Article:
17 Appearances… Healthy Glistening white
Hierarchical, parallel, tightly packed collagen fibers Reflectivity under polarized light No extracellular matrix Vasculature, tenocytes inconspicuous Symptomatic Grey, amorphous Discontinuous, disorganized collagen fibers No reflectivity under polarized light Mucoid ground substance present Less tenocytes, appear plump

18 Microscopy

19 General Tendon Injury Ruptures – Male:Female (4-7xs)
Wong, et al. Am J Sports Med, 2002 Anabolic steroids increase rupture risk More common in blood type O, less common in type A Josza, et al. JBJS, 1989; Kujala, et al. Injury, 1992; Maffuli, et al. Clin J Sports Med, 2000. Tendon ruptures increased with oral quinolone use Kibler, et al. Clinics in Sports Med, 2002

20 Exercise Response Tendonopathy improves with exercise but worsens after Allows exercise to continue Inhibits healing response

21 “Tennis elbow” Lateral epicondylitis (-osis)
Extensor carpi redialis brevis tendinosis 9x more common than medial Pain with resisted extension More common in older players Occupational injury very common Intensity, conditioning, warm-up, training changes Grip size, string tension, racket size/rigidity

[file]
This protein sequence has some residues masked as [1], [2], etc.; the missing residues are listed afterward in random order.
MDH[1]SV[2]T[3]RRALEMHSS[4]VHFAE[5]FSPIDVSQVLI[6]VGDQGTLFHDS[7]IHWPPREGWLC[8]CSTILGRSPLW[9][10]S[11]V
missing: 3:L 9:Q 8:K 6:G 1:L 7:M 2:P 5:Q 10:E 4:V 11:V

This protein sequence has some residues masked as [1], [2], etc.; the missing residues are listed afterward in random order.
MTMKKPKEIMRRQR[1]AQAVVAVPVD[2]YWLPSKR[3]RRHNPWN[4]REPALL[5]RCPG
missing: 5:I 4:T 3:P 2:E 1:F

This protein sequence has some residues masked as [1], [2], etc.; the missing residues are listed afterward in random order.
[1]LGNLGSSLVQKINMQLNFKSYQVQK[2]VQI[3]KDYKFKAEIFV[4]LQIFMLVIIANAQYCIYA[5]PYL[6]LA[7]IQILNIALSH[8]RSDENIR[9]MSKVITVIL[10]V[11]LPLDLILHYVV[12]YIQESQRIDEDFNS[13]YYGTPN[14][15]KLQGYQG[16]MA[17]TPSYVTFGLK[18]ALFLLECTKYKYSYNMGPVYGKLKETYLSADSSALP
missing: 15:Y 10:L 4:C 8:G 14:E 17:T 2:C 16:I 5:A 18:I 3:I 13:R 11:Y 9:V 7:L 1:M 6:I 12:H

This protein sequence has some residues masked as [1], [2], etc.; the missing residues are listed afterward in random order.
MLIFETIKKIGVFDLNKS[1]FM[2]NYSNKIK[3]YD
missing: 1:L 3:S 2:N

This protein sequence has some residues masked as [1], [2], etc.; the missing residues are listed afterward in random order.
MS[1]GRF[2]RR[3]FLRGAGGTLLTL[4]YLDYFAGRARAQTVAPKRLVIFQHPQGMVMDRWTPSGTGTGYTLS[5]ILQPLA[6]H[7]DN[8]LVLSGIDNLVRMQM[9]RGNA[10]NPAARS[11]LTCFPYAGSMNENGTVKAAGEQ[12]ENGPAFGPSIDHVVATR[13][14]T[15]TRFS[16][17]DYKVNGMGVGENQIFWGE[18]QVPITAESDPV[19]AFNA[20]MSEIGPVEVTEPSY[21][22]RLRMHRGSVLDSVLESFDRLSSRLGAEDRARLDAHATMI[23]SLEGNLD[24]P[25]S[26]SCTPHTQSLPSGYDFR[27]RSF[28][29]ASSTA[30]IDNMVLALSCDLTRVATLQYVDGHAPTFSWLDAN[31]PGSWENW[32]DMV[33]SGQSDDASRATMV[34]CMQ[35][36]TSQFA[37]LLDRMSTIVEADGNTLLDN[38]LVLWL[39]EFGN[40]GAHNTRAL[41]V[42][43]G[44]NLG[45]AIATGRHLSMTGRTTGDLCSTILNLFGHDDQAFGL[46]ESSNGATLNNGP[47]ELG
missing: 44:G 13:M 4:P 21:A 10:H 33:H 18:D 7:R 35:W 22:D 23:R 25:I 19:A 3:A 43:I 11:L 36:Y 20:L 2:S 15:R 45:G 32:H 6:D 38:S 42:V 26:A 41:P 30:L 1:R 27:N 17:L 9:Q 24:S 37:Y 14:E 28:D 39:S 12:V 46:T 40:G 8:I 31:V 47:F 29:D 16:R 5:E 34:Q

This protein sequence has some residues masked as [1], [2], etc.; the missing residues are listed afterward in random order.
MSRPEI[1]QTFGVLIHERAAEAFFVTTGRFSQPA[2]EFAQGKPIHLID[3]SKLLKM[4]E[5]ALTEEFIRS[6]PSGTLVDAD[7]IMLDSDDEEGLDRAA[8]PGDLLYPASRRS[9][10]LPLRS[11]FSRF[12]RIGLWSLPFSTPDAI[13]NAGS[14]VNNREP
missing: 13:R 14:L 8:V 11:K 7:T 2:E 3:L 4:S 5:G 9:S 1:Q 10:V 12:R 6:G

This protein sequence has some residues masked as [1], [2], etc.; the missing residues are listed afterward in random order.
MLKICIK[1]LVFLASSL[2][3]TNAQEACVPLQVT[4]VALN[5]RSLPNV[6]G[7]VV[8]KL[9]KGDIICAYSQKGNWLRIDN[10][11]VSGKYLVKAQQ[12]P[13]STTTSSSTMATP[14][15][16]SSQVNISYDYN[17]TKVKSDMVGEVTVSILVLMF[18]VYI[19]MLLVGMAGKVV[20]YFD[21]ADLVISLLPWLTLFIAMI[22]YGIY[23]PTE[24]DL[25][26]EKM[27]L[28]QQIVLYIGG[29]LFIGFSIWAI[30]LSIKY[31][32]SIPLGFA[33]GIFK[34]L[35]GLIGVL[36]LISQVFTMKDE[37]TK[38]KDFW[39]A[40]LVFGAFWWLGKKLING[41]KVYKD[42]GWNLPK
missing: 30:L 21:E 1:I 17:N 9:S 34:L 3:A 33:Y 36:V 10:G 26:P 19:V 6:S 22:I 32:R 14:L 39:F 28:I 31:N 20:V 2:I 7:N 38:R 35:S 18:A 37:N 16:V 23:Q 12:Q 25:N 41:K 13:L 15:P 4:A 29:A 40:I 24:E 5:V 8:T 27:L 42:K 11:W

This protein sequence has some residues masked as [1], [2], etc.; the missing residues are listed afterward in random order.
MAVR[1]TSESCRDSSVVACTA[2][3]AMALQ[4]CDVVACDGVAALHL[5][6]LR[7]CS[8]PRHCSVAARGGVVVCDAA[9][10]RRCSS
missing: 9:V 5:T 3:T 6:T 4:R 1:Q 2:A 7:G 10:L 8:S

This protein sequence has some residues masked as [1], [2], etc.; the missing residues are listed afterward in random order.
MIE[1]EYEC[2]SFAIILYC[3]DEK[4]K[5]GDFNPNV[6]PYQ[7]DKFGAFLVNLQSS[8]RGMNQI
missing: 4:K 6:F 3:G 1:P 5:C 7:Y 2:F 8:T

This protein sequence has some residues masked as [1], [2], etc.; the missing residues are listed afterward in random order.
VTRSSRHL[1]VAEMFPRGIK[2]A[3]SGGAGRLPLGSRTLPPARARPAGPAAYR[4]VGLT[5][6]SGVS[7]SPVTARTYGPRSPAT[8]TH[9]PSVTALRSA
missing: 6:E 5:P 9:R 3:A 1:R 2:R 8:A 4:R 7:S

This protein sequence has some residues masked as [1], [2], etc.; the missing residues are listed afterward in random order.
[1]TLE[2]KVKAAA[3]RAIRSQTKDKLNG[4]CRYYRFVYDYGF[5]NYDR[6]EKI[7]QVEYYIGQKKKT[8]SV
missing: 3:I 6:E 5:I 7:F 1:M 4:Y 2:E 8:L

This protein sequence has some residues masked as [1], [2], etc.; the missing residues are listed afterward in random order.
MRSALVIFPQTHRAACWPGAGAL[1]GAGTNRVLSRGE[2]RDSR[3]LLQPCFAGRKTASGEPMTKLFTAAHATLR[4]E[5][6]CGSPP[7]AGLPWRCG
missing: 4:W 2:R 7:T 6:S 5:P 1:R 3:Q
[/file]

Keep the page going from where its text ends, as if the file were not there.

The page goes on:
22 Classic treatment Reduce stresses across tissue
Rest Counterforce brace Improve quality of tissue and balance Strength and endurance Eccentric strengthening Balanced flexibility Optimize technique, equipment,

23 Treatment NSAIDS and Corticosteroids?
Prolotherapy (irritant injection) Dextrose, Sodium morrhuate Blood Injectable healing factors Platelet rich plasma (PRP) Stem cells Mechanical adjuvants Deep massage Extracorporeal Ultrasound Needle tenotomy Surgery

24 Anti-inflammatory techniques
Cryotherapy – acutely Ultrasound guided paratenon and bursal injections of corticosteroid may be temporarily beneficial Never inject corticosteroid into tendon Increases risk for rupture

25 Anti-inflammatory techniques
Achilles tendonopathy – oral NSAID (piroxicam) no benefit over placebo Astrom, Westlin, Acta Orthop Scand, 1992. NSAIDS may permit patient to ignore pain and cause further injury NSAIDS may reduce healing response

26 Injected Corticosteroid
Well-established efficacy in short term relief of pain Safe, limited side effects Long term degeneration? Ineffective if used in isolation without use of PT modalities